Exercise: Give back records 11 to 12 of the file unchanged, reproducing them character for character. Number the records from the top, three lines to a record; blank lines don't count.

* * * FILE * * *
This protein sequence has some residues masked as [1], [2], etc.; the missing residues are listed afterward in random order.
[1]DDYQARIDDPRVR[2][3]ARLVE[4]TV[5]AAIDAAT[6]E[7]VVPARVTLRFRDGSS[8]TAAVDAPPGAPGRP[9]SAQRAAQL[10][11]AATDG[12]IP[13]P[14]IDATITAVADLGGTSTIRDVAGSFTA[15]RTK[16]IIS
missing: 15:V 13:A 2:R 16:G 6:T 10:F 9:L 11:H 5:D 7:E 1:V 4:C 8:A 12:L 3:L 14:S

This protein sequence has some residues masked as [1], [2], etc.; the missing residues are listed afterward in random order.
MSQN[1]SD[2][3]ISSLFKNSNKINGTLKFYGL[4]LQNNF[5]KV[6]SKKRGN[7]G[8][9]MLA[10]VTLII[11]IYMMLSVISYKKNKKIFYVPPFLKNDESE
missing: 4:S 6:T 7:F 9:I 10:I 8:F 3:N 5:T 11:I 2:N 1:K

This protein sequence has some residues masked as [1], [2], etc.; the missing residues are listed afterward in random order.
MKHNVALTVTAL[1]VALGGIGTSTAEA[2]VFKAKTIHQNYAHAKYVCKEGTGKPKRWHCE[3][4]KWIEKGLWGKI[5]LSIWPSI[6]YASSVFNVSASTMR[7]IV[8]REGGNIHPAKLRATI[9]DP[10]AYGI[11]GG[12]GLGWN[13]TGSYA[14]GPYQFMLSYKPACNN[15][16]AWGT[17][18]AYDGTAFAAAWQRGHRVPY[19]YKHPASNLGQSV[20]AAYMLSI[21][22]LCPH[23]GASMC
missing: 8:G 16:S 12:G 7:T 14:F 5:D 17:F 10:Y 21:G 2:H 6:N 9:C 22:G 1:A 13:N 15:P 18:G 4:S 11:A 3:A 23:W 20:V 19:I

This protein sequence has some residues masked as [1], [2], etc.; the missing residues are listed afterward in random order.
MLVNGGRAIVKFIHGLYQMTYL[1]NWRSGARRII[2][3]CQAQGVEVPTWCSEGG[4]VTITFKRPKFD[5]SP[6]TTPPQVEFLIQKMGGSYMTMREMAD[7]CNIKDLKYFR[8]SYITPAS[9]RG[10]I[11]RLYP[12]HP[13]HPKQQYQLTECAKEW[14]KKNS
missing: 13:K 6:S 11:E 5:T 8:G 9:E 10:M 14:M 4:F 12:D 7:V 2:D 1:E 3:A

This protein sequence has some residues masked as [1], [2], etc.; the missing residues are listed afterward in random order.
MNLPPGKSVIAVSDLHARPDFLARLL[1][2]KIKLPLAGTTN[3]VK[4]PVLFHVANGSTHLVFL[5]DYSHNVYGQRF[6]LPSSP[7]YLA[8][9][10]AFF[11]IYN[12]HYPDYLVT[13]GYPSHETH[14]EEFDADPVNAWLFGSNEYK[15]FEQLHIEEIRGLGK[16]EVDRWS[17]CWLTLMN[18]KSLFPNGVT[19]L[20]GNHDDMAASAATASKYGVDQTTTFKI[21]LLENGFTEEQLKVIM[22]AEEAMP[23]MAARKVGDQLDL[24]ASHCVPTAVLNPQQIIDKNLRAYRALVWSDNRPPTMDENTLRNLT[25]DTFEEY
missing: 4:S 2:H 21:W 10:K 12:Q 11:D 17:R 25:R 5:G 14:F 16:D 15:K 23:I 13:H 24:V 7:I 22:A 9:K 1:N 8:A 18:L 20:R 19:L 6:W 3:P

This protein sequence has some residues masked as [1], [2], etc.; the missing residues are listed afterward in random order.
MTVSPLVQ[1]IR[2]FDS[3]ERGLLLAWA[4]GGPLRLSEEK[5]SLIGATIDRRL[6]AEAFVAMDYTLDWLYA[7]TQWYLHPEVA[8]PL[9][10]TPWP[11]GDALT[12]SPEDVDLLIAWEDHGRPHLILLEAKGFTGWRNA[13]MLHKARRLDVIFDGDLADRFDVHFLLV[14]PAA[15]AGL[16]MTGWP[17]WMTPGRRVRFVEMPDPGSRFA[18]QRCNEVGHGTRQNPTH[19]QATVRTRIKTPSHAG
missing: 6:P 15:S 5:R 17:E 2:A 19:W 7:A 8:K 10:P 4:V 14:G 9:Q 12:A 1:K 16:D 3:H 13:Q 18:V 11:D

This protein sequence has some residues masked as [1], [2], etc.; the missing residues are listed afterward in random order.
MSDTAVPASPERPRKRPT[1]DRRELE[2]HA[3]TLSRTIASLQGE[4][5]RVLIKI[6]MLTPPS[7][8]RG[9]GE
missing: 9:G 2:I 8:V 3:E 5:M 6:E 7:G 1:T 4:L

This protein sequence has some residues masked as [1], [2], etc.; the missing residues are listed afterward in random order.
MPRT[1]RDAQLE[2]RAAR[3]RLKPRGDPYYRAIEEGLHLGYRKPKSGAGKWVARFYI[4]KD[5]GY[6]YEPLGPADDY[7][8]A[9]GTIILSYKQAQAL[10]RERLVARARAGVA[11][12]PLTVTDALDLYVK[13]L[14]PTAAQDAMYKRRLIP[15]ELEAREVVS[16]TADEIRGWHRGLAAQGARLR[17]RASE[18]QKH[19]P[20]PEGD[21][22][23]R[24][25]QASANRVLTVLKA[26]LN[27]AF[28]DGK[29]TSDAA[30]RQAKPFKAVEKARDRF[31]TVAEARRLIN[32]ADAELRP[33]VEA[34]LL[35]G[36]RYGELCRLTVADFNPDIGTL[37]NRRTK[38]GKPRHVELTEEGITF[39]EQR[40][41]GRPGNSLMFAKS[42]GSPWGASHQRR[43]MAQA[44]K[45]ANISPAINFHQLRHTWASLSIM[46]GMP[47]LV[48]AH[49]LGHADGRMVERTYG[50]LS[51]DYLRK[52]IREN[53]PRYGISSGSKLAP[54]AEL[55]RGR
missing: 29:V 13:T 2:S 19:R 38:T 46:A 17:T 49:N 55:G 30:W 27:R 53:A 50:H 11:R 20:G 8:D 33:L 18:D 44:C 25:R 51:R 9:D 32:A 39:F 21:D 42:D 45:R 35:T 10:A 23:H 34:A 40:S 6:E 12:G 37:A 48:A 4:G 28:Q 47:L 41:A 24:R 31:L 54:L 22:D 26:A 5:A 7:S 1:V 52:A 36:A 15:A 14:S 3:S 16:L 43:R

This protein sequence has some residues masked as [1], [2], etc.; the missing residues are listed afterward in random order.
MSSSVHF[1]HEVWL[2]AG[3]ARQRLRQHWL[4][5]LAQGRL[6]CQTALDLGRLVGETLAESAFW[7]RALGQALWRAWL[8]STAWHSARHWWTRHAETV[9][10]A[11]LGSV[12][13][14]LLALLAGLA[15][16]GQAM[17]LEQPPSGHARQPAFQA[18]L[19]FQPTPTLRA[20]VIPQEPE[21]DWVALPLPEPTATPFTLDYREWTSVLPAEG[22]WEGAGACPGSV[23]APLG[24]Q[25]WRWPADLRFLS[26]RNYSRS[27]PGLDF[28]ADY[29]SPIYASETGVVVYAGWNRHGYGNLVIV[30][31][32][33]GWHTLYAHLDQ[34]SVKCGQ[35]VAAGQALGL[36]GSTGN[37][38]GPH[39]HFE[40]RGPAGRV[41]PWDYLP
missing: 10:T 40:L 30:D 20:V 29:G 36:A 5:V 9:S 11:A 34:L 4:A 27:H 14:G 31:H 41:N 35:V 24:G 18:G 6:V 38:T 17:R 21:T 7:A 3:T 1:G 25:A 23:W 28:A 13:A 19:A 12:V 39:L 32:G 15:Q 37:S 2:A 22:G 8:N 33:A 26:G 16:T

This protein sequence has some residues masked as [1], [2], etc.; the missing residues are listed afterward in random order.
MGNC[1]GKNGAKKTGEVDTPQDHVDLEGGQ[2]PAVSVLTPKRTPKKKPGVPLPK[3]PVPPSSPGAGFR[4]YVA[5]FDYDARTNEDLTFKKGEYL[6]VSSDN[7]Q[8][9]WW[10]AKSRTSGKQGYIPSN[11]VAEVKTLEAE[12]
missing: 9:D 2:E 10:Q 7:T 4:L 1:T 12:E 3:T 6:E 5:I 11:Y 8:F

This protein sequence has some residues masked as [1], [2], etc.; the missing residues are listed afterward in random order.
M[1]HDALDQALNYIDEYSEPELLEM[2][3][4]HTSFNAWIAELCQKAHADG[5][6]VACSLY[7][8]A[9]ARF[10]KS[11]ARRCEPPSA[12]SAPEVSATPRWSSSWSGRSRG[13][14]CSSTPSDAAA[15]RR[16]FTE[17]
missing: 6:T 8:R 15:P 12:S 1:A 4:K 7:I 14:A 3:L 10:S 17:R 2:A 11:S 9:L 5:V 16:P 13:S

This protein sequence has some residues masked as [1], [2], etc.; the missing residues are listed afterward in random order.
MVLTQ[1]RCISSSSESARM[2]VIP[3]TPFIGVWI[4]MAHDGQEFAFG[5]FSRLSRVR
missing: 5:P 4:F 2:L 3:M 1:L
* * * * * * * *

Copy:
This protein sequence has some residues masked as [1], [2], etc.; the missing residues are listed afterward in random order.
M[1]HDALDQALNYIDEYSEPELLEM[2][3][4]HTSFNAWIAELCQKAHADG[5][6]VACSLY[7][8]A[9]ARF[10]KS[11]ARRCEPPSA[12]SAPEVSATPRWSSSWSGRSRG[13][14]CSSTPSDAAA[15]RR[16]FTE[17]
missing: 6:T 8:R 15:P 12:S 1:A 4:K 7:I 14:A 3:L 10:S 17:R 2:A 11:S 9:L 5:V 16:P 13:S

This protein sequence has some residues masked as [1], [2], etc.; the missing residues are listed afterward in random order.
MVLTQ[1]RCISSSSESARM[2]VIP[3]TPFIGVWI[4]MAHDGQEFAFG[5]FSRLSRVR
missing: 5:P 4:F 2:L 3:M 1:L